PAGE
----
2014;
291 pp;
Softcover

MSC: Primary 00;

Print ISBN: 978-0-8218-9420-0

Product Code: MBK/83

List Price: $42.00

AMS Member Price: $33.60

MAA Member Price: $37.80

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**Electronic ISBN: 978-1-4704-1412-2
Product Code: MBK/83.E**

List Price: $39.00

AMS Member Price: $31.20

MAA Member Price: $35.10

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#### Supplemental Materials

# Experiencing Mathematics: What do we do, when we do mathematics?

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*Reuben Hersh*

The question “What am I doing?” haunts many creative people, researchers, and teachers. Mathematics, poetry, and philosophy can look from the outside sometimes as ballet en pointe, and at other times as the flight of the bumblebee. Reuben Hersh looks at mathematics from the inside; he collects his papers written over several decades, their edited versions, and new chapters in his book Experiencing Mathematics, which is practical, philosophical, and in some places as intensely personal as Swann's madeleine.

—Yuri Manin, Max Planck Institute, Bonn, Germany

What happens when mid-career a mathematician
unexpectedly becomes philosophical? These lively and eloquent essays address
the questions that arise from a crisis of reflectiveness: What is a
mathematical proof and why does it come after, not before, mathematical
revelation? Can mathematics be both real and a human artifact? Do
mathematicians produce eternal truths, or are the judgments of the mathematical
community quasi-empirical and historically framed? How can we be sure that an
infinite series that seems to converge really does converge?

This collection of essays by Reuben Hersh makes an important
contribution. His lively and eloquent essays bring the reality of mathematical
research to the page. He argues that the search for foundations is misleading,
and that philosophers should shift from focusing narrowly on the deductive
structure of proof, to tracing the broader forms of quasi-empirical reasoning
that star the history of mathematics, as well as examining the nature of
mathematical communities and how and why their collective judgments evolve from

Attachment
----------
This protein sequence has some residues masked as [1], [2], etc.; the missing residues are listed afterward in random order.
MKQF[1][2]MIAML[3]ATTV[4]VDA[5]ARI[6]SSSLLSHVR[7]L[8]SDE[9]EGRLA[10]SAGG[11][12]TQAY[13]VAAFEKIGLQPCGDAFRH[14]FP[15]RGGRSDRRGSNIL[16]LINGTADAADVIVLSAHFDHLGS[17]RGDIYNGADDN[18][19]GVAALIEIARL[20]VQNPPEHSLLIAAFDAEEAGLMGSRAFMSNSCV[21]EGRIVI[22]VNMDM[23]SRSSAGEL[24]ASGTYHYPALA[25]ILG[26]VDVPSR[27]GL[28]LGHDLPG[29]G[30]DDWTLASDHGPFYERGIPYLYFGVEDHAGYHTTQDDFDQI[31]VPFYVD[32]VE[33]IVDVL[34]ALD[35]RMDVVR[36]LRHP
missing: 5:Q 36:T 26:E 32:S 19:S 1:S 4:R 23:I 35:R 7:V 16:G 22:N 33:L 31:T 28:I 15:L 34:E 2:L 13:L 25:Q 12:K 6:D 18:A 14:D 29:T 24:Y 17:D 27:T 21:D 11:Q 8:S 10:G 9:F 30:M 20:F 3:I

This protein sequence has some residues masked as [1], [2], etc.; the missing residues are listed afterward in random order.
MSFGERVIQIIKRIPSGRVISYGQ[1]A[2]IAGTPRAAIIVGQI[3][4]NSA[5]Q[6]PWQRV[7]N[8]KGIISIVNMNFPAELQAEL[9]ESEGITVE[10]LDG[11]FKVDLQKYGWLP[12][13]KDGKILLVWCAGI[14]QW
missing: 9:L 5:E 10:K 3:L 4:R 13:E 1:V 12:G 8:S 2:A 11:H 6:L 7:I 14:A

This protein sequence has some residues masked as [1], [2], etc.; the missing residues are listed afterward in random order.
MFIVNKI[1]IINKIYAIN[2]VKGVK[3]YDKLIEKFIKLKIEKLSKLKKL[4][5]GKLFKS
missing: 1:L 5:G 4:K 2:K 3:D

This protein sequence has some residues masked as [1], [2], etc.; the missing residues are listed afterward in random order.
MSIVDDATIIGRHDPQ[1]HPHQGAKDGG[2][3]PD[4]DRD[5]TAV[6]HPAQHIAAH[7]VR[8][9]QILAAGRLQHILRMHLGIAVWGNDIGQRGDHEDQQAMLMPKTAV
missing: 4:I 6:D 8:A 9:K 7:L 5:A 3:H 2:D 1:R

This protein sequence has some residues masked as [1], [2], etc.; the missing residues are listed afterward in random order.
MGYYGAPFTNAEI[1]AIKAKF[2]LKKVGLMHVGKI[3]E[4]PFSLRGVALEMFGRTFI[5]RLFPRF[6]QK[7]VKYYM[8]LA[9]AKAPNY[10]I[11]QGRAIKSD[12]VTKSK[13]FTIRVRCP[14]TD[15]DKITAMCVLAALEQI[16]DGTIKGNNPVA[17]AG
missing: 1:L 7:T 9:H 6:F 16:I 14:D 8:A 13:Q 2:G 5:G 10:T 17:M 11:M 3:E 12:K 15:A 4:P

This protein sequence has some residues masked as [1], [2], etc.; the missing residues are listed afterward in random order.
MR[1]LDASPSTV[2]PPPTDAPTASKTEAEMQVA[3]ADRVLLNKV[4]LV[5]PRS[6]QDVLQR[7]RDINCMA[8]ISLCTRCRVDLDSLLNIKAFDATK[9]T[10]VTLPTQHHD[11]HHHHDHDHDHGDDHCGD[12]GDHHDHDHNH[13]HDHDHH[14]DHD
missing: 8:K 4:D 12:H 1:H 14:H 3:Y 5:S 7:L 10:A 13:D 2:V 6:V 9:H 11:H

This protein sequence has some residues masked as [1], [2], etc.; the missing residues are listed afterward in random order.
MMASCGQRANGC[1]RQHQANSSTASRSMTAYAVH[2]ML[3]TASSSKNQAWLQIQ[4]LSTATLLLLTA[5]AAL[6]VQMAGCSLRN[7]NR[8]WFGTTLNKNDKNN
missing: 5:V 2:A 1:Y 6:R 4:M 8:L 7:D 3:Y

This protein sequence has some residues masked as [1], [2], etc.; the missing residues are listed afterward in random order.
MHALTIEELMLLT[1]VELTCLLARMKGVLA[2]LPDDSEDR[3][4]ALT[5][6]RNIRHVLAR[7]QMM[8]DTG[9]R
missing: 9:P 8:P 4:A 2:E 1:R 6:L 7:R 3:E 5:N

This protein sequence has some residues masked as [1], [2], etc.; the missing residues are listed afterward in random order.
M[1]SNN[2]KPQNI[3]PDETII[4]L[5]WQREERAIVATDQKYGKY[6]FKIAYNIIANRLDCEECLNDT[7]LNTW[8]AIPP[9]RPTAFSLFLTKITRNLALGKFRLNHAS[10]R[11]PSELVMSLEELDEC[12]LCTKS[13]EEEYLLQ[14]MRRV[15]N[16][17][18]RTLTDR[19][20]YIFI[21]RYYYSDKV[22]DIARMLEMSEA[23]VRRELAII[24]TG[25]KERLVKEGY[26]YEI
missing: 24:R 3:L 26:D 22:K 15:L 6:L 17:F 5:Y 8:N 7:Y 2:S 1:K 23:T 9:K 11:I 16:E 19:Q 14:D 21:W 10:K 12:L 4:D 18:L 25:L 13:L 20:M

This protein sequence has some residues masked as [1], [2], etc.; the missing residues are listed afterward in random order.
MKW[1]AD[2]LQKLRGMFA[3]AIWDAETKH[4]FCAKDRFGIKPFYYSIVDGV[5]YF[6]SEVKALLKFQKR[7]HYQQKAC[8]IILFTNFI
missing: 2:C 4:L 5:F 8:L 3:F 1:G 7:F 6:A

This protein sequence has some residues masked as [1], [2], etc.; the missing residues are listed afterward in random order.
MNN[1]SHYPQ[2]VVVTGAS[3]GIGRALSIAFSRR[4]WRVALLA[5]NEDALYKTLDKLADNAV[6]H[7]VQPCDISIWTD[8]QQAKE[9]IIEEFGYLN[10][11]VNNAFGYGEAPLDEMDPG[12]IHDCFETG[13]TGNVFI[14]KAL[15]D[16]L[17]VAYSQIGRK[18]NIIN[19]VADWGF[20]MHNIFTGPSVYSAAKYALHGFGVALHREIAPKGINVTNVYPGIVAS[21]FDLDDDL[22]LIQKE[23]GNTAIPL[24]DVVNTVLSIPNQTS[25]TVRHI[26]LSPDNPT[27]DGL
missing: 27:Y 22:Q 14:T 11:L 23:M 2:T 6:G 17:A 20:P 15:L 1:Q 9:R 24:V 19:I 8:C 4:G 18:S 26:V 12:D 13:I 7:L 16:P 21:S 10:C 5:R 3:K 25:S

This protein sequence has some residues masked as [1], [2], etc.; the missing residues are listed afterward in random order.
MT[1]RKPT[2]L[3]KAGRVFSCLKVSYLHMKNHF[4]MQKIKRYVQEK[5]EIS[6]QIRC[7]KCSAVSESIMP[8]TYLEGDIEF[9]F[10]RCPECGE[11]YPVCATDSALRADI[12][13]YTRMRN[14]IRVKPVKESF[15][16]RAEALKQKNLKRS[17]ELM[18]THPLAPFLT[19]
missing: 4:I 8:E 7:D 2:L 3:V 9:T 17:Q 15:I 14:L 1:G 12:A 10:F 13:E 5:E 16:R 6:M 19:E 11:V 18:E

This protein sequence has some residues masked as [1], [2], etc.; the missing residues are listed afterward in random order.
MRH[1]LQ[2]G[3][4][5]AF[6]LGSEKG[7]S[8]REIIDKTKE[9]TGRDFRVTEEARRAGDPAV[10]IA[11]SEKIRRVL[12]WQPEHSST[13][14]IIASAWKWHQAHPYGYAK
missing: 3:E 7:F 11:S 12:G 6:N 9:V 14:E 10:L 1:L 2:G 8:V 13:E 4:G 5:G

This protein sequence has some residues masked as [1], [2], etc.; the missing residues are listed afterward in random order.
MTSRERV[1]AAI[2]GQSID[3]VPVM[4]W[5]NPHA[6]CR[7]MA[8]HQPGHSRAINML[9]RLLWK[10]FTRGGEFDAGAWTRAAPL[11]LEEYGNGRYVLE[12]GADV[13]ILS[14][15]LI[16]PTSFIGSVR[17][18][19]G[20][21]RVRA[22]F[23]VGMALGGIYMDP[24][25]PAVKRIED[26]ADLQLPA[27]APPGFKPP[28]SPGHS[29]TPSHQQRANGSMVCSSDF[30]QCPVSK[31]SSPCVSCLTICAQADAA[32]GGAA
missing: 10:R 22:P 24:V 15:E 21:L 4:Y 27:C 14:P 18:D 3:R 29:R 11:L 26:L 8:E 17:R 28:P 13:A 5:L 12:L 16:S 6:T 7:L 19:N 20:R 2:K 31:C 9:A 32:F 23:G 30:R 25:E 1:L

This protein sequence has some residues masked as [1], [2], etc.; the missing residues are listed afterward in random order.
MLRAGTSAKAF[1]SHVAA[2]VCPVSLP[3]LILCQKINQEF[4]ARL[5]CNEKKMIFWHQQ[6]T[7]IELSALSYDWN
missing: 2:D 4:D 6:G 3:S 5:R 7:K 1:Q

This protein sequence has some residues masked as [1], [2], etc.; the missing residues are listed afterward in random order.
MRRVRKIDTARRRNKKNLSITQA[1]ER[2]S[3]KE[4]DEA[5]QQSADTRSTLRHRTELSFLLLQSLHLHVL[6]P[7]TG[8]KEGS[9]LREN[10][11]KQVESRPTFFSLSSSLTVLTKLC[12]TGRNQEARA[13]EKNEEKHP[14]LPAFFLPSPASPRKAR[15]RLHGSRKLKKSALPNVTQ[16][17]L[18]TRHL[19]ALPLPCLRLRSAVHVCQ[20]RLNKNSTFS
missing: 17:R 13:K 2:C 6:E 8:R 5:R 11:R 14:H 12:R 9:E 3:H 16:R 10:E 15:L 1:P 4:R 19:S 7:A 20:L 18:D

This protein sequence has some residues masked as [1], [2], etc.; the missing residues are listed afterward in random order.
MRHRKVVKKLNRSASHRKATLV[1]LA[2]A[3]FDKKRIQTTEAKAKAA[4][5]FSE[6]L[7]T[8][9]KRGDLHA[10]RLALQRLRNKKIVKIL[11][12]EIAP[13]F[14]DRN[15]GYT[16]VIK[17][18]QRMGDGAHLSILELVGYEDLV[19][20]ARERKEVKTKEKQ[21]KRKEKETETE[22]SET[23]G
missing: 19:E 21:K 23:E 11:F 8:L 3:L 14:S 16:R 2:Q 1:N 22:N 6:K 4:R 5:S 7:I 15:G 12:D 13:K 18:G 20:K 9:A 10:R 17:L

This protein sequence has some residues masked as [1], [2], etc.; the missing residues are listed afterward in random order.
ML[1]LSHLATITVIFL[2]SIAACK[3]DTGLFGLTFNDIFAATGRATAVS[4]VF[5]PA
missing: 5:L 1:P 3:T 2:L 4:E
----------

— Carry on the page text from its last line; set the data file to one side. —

one generation to the next. If these questions keep you up at night, then you
should read this book. And if they don't, then you should read this book
anyway, because afterwards, they will!

—Emily Grosholz, Department of Philosophy, Penn
State, Pennsylvania, USA

Most mathematicians, when asked about the
nature and meaning of mathematics, vacillate between the two
unrealistic poles of Platonism and formalism. By looking carefully at
what mathematicians really do when they are doing mathematics, Reuben
Hersh offers an escape from this trap. This book of selected articles
and essays provides an honest, coherent, and clearly understandable
account of mathematicians' proof as it really is, and of the existence
and reality of mathematical entities. It follows in the footsteps of
Poincaré, Hadamard, and Polya. The pragmatism of John Dewey is a
better fit for mathematical practice than the dominant “analytic
philosophy”. Dialogue, satire, and fantasy enliven the philosophical
and methodological analysis.

Reuben Hersh has written extensively on mathematics, often from the
point of view of a philosopher of science. His book with Philip Davis,
The Mathematical Experience, won the National Book Award in
science. Hersh is emeritus professor of mathematics at the University
of New Mexico.

#### Readership

The book is of interest to everyone who wonders what math really is, whether they are students, teachers, mathematicians, philosophers, or otherwise.

#### Reviews & Endorsements